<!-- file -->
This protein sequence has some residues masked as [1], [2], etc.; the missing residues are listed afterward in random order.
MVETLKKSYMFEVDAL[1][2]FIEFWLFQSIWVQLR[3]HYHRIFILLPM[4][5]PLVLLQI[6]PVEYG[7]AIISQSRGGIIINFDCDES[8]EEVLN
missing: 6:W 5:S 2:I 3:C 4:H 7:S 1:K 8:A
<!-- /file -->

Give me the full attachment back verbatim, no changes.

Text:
This protein sequence has some residues masked as [1], [2], etc.; the missing residues are listed afterward in random order.
MVETLKKSYMFEVDAL[1][2]FIEFWLFQSIWVQLR[3]HYHRIFILLPM[4][5]PLVLLQI[6]PVEYG[7]AIISQSRGGIIINFDCDES[8]EEVLN
missing: 6:W 5:S 2:I 3:C 4:H 7:S 1:K 8:A